Lawn Brown Pacth

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Brown Patch

Also called Rhizoctonia blight) is a disease most common to Bermuda, Kentucky Bluegrass, Centipede Grass, Bentgrass, St. Augustine, and ryegrasses in regions with high humidity and/or shade. Brown patch commonly starts as a small spot and can quickly spread outwards in a circular or horseshoe pattern up to a couple of feet wide. Often times, while expanding outwards, the inside of the circle will recover, leaving the brown areas resembling a smoke-ring. Brown patch can temporarily harm a lawn’s appearance and cause permanent loss of grass plants that are less than 1 year old.

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Brown Patch 

Conditions favorable for brown patch development include: 

1. The presence of active fungi

2. Vigorous growth of a susceptible grass

3. Daytime temperatures ranging between 75 — 85

4. The presence of free moisture on the foliage

5. Night temperatures falling below 70.

6. Lawn thatch greater than 0.5″

7. Compacted soil

8. Absence of adequate soil biolife

In hot, humid weather the fungus Rhizoctonia solani becomes active. It grows well in thatch and soil. The survival structures germinate and produce grayish to brown mycelium that is capable of infecting the grass blades. Infection is most severe when the grass is succulent from nitrogen fertilization and when leaf surfaces remain wet from frequent irrigation or rain.

Disease Cycle: brownpatch3487x466.jpg

                                             Brown patch disease cycle.
                     (image from The Compendium of Turfgrass Diseases, APS Press
 

Treatment and Prevention 

1. Reduce the presence of active fungi. Clean grass residue of mower after cutting affected areas on a sunlit hard surface such as a driveway. As the sun dries the residue it will kill the fungus and prevent transplanting the fungus to healthy areas,

2. Deter vigorous growth of a susceptible grass. Fast acting chemical fertilizers high in nitrogen cause a flush of succulent growth that is very susceptible to brown patch. Use only slow acting organic fertilizers.

3. Eliminate lawn thatch greater than 0.5″. Thatch is an excellent “home” for the fungus because of its hater holding properties.

4. Reduce compacted soil. Aeration facilitates surface drainage and allows air and nutrients to get to roots and soil biolife.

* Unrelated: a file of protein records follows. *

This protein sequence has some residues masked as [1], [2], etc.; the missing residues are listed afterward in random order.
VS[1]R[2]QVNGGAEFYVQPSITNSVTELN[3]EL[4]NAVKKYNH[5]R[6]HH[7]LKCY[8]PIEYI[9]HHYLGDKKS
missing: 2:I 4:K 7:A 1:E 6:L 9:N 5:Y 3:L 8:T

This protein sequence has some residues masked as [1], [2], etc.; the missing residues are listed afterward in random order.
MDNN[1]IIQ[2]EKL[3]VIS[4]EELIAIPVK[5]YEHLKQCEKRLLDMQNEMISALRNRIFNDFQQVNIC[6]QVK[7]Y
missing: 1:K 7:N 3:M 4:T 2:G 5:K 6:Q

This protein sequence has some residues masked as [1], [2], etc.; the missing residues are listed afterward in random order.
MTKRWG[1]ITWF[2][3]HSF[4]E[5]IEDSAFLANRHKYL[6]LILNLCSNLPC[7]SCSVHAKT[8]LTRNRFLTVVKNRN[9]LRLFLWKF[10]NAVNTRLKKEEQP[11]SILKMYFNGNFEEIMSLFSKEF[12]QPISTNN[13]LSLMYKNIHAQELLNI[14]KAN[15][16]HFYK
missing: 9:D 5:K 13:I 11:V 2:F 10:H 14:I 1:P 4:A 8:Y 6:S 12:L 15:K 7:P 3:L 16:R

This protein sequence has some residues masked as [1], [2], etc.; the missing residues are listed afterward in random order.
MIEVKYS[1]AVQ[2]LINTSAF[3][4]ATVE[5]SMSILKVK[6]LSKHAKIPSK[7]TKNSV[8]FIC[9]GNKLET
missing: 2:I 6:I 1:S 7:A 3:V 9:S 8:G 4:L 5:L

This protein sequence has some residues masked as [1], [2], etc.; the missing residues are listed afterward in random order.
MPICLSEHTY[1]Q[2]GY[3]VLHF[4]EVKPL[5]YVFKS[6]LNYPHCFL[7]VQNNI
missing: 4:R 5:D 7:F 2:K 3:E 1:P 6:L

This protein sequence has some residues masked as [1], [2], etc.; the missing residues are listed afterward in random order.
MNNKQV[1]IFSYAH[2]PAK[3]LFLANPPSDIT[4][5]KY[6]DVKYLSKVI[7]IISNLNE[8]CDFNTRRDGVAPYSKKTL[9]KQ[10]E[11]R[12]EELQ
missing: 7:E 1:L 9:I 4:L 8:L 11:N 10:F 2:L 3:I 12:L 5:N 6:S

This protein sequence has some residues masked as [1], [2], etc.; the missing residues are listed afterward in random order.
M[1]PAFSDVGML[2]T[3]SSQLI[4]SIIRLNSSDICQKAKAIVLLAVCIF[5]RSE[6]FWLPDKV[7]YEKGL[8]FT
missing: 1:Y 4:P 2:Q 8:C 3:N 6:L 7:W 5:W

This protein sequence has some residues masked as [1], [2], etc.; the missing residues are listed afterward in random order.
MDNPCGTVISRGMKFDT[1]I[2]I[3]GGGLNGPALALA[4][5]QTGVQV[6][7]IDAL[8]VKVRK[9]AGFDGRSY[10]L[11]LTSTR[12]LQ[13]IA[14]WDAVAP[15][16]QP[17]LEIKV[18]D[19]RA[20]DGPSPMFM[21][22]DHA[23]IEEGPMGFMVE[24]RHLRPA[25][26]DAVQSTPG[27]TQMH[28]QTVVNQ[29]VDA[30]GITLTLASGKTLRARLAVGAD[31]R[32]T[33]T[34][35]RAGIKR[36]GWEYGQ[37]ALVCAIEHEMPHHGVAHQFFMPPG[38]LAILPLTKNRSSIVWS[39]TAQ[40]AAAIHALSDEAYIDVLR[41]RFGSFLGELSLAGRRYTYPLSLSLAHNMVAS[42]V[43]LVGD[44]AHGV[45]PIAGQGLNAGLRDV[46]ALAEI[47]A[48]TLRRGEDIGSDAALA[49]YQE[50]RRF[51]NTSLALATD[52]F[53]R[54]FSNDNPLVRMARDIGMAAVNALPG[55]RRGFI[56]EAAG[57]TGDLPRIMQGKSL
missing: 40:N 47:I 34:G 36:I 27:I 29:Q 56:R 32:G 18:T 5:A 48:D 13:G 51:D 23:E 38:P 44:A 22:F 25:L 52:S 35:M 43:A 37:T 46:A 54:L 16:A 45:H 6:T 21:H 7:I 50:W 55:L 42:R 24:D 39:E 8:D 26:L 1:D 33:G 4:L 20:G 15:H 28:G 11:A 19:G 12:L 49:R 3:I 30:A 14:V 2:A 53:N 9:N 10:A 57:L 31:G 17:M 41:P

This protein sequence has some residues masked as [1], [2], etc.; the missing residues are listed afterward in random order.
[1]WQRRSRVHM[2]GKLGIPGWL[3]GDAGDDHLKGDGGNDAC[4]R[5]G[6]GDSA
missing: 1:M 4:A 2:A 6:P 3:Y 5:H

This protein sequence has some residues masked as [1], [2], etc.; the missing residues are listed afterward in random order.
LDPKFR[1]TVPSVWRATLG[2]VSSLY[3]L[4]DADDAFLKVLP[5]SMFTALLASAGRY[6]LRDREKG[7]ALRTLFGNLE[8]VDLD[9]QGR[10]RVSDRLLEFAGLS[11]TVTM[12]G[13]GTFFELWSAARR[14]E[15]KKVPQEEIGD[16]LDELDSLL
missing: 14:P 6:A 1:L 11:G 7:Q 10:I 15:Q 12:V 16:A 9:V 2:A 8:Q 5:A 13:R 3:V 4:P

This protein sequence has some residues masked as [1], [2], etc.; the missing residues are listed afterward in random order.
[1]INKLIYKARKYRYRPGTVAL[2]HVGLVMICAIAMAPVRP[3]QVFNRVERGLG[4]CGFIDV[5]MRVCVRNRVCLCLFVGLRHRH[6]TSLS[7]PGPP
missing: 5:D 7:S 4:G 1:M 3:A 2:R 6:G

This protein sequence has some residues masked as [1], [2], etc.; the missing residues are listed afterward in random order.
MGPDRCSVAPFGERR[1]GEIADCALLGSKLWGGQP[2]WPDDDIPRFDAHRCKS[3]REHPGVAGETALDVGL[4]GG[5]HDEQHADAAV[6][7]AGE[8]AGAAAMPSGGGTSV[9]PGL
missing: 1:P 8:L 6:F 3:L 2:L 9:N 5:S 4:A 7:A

5. Make sure there is adequate soil biolife. Beneficial biolife (bacteria and enzymes) feed on harmful fungus, decompose thatch turning it into healthy lawn humus and transform nutrients and trace elements into nutrients for your lawn. I recommend Bio-enhanced liquid dethatcher.

6. Feed your soil biolife. One of the best biolife foods is molasses. Molasses has over 100 complex sugars that feed a significantly more diversity of microbes. I recommend Nature’s Magic (a combination of humic acid – sometimes called liquid humus and molasses supplemented with over 30 trace elements and plant hormones.

7. Refrain from using chemical fungicides. Although these kill the Brown Patch fungus, they also kill the biolife that will naturally eliminate them. Horticultural Cornmeal is a favorite food of a certain very friendly Good Fungus, called Trichoderma. This Fungus attacks several common Bad Fungi that attack Lawn grasses, specifically Sclerotinia (‘Dollar Spot’), Sclerotium (‘Southern Blight’ and other diseases), and Rhizoctonia (‘Brown Patch’). Note: horticultural cornmeal is not corn gluten meal. Corn gluten meal is an excellent pre-emergent weed controller but has no effect on fungi. Horticultural cornmeal is the organic fungus controller. When used at a rate of 10-20 pounds per 1,000 square feet every 90 days, corn meal will keep all (yes all) turf fungus at bay. If the fungus has already gotten a foothold, use it at 20 #/1,000 square feet.

8. Irrigate only when needed and then irrigate deeply (6-8″). Irrigate during the pre-dawn hours or early morning so surface water can evaporate before the afternoon day heat arrives. Never irrigate in the late afternoon or evening.

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Source by Steve Stout

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